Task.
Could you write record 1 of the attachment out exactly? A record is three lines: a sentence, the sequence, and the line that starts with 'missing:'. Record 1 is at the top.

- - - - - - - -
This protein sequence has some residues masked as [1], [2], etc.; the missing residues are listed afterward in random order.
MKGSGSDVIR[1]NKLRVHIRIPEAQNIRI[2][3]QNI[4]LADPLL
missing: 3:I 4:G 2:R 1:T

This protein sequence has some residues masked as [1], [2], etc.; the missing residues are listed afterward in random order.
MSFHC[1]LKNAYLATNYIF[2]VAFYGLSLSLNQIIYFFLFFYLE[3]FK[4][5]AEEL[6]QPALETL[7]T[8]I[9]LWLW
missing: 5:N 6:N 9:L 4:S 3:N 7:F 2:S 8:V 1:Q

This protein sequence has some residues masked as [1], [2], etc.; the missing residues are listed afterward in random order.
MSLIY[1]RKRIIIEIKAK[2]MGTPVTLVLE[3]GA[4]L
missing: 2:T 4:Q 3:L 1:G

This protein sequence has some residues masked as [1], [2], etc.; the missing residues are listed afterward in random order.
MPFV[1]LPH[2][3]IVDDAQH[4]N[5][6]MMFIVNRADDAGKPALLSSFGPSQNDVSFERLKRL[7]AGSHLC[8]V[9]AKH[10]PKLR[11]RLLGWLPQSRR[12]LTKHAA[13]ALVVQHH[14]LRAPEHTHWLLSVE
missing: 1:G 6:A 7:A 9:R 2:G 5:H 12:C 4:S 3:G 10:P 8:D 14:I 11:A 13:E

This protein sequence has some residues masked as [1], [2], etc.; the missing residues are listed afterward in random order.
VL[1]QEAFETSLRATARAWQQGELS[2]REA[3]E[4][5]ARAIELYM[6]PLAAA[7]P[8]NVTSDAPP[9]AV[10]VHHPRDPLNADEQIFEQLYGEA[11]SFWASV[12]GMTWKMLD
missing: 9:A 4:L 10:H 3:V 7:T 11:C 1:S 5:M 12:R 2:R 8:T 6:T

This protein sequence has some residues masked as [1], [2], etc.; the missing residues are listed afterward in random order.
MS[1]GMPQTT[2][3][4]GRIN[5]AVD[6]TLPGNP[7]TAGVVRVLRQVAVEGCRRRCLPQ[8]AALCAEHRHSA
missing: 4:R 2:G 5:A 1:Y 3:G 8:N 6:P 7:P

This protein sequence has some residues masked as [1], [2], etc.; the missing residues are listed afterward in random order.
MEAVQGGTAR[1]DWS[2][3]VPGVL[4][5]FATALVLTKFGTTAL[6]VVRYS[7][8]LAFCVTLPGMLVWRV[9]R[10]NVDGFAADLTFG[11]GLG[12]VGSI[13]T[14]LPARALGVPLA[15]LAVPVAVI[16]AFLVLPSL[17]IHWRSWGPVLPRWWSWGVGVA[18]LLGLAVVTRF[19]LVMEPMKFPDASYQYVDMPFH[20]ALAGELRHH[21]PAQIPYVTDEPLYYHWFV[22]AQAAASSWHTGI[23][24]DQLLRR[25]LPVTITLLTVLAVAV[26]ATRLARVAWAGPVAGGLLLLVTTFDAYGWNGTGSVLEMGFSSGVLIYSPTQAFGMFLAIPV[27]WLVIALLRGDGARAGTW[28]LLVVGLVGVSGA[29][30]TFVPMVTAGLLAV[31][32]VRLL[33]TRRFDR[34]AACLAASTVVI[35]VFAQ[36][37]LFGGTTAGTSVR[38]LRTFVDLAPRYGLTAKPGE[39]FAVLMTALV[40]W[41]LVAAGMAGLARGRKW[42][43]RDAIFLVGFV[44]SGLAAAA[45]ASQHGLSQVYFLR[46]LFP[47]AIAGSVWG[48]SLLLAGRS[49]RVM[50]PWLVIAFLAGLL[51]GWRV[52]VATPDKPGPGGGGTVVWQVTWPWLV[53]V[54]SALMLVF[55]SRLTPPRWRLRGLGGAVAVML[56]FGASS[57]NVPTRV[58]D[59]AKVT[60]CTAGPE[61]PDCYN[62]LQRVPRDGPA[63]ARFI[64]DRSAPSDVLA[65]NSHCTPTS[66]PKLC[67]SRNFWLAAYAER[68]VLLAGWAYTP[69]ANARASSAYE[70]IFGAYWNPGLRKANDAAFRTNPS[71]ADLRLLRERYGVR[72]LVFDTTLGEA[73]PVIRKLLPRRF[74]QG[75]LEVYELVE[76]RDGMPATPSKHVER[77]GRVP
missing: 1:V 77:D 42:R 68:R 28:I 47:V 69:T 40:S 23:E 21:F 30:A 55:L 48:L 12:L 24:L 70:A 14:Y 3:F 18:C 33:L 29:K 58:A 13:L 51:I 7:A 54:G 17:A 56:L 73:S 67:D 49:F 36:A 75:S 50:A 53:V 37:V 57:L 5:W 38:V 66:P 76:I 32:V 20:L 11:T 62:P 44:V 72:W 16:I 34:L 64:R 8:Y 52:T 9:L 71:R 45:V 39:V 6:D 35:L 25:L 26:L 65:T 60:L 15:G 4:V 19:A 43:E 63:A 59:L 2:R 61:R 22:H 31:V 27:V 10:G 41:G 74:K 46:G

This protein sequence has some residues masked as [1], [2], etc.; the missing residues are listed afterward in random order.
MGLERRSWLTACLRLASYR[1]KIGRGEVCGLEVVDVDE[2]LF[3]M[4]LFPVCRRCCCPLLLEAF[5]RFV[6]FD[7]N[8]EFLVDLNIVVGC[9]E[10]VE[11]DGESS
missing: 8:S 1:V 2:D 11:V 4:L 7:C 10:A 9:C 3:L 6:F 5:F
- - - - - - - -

This protein sequence has some residues masked as [1], [2], etc.; the missing residues are listed afterward in random order.
MKGSGSDVIR[1]NKLRVHIRIPEAQNIRI[2][3]QNI[4]LADPLL
missing: 3:I 4:G 2:R 1:T